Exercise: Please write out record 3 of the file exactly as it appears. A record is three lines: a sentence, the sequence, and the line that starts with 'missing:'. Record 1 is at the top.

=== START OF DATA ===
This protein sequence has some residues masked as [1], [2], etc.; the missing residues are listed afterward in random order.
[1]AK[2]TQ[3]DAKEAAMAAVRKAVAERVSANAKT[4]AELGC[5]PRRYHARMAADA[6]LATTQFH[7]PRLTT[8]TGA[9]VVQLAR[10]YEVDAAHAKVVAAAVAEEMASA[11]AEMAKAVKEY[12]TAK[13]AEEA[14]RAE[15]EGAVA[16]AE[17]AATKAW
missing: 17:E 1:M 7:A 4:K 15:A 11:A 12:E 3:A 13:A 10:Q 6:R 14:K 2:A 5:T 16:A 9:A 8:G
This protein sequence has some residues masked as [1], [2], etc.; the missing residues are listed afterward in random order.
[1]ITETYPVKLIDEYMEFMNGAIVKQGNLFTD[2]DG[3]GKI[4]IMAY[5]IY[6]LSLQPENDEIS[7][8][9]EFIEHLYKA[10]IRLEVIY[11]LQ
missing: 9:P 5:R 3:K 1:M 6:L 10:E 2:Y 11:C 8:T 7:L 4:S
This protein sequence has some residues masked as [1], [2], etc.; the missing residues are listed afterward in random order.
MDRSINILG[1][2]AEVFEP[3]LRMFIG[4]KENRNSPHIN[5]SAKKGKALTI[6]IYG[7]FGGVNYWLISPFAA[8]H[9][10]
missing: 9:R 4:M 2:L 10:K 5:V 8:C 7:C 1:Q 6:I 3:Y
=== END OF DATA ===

This protein sequence has some residues masked as [1], [2], etc.; the missing residues are listed afterward in random order.
MDRSINILG[1][2]AEVFEP[3]LRMFIG[4]KENRNSPHIN[5]SAKKGKALTI[6]IYG[7]FGGVNYWLISPFAA[8]H[9][10]
missing: 9:R 4:M 2:L 10:K 5:V 8:C 7:C 1:Q 6:I 3:Y